A few months after he took over the reins at the National Association of Software and Service Companies (Nasscom), India’s main software lobby, the tech services industry was buffeted by the after-effects of the 9/11 terror attacks in the US, the biggest market for Indian software service vendors. The general feeling of unease was focused: will the $8 billion (Rs32,000 crore at today’s currency rates) Indian software service industry be able to ride the downturn in technology spending at its biggest clients?
But six years since, the outgoing president of the trade body, Kiran Karnik is a satisfied man. Under his stewardship at the Nasscom, among the most powerful industry lobbies in the country, the Indian software industry not just grew rapidly spawning billion dollar firms but also witnessed a change in perception in its largest market, the US, and has slowly won customers in Europe, traditionally a small market for outsourcing services.
“We have come a long way from those days of uncertainty post 9/11. Today we are at $40 billion and have seen a huge change in the way customers look at India. Till 2001, most customers came here only for cost. Today they are here for data security, intellectual property rights, quality of services, scalability and in some cases even time to market,” Karnik, a former space scientist and head of the Discovery channel in India, told Mint.
Karnik is of the opinion that though the Indian tech industry has grown in leaps and bounds in the past six years, contrary to perception, it is yet to reach its maturity.
While top Indian software companies such as Tata Consultancy Services Ltd, Infosys Technologies Ltd and Wipro Ltd, do face strong competition in the global market from established leaders International Business Machines Corp. and Accenture Inc., they are not far from building a strong and reliable brand globally and winning $1 billion mega deals. “Indian IT companies are very young. Winning large deals means that you are looking at overall system integration. These companies are slowly getting into that. What they lack is the experience of an IBM or Accenture that have been in this game for 30-40 years, but in another five years, there should be at par with these global giants,” predicts Karnik in an interview.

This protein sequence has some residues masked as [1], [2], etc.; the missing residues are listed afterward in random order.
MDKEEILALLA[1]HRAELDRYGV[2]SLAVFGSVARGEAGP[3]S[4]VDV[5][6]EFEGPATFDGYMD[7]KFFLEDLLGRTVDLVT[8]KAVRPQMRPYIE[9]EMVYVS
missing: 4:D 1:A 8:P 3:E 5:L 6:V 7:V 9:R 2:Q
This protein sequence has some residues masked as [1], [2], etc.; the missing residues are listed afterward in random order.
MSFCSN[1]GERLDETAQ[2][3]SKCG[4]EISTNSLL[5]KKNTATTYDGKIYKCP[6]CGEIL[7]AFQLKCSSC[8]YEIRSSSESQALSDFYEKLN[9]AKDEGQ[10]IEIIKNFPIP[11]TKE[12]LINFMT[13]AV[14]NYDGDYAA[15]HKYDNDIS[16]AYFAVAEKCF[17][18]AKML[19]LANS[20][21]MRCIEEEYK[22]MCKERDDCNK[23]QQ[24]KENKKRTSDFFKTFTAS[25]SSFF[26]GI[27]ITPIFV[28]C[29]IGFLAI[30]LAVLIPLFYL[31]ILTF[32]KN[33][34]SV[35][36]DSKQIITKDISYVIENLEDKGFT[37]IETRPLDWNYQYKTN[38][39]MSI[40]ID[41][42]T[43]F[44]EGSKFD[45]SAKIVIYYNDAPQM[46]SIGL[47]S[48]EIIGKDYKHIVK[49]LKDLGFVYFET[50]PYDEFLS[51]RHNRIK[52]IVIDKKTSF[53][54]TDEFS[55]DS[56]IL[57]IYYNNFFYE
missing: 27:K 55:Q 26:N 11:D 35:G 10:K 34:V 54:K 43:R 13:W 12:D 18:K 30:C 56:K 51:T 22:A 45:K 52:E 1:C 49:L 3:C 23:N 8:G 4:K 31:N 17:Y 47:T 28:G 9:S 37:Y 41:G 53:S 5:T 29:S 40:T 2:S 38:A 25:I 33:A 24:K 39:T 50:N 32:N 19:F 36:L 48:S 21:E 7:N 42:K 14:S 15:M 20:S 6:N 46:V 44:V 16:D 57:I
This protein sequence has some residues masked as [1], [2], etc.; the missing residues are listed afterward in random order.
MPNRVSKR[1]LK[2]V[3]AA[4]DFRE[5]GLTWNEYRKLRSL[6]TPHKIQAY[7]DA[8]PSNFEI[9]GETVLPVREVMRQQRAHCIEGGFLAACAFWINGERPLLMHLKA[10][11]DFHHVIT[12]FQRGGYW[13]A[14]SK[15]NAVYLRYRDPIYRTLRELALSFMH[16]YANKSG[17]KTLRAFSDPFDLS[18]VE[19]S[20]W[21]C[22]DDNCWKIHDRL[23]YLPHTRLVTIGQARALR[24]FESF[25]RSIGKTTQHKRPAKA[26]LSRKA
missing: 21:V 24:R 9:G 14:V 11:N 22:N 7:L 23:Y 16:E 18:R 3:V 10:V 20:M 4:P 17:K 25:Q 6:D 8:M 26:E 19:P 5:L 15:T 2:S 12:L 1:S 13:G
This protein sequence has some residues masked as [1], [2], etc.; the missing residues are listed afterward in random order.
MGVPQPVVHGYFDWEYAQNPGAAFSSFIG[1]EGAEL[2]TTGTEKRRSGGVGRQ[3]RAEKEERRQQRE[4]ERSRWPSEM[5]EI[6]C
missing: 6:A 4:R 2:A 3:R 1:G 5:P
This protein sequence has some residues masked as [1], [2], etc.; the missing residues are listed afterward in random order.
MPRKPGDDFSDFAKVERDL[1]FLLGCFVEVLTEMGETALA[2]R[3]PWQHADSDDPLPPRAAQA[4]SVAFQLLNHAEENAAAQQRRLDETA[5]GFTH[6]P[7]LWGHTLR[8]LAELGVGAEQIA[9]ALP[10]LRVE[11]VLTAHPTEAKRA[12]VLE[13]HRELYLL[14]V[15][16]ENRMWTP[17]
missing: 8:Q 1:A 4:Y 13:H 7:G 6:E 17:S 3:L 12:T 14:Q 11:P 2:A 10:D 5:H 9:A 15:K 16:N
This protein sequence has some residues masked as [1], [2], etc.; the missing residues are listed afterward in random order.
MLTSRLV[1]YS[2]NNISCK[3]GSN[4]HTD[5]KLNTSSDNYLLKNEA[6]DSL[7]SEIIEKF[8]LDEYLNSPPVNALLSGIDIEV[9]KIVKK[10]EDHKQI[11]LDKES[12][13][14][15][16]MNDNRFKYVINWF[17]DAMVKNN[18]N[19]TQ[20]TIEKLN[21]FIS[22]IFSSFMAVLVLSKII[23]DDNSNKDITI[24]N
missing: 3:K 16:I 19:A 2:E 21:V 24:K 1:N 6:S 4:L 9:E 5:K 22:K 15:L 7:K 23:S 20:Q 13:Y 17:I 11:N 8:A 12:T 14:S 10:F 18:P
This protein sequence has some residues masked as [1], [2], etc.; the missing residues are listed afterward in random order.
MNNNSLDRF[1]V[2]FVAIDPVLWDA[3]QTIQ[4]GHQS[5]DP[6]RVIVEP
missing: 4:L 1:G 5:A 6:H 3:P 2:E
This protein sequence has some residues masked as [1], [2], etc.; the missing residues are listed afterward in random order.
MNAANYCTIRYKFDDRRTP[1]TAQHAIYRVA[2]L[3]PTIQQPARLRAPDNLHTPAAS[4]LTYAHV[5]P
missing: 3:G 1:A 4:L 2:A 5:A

His other big forecast for the industry is that the next wave of growth in the information technology sector will be from the domestic market and from the convergence of communication, entertainment, media, animation and gaming. “The potential for growth in the domestic market is huge. If exports are growing at 30% a year, the domestic market should be growing at 35-40%, because the base is so low and the demand is so high. But there are issues such as infrastructure and connectivity that need to be addressed first,” he says.
As per Nasscom estimates, the Indian animation services industry, which stood at $354 million in 2006, will touch $869 million by 2010, growing at a compound annual growth rate of 25%. Entertainment contributes over 60% of the animation market in India. Experts suggest caution given the industry structure. “End-user demand is what will drive growth, but for that to happen smoothly, a huge industry-level convergence has to happen,” says Sivarama Krishnan, executive director at consultancy firm Pricewaterhouse Coopers.
Karnik admits challenges in software services with hurdles over the issue of work visas in the US and accusations of misuse of the widely-used H1B visas by Indian tech service providers. Both US and Indian companies have repeatedly stressed the need to raise the H1B visa cap, currently set at 65,000, back to the 195,000-level it was two years ago.
“H1B visas are a point of concern because of their number. But it is political rhetoric as (2008) is election year in the US. An amendment may come (of the Immigration Reform Legislation) but our concern is that the US government should not put any riders on it,” Karnik said. Nasscom had said earlier that constraining the supply of software workers when demand is high gives rise to problems for US firms as also Indian IT companies.
Karnik, who completed 60 in March, expects his successor to assume office in “in the next couple of months”. He expects to spend a few months showing this person the ropes before heading out for a month-long vacation by the end of the year. On return, he says, he will decide on what to do next.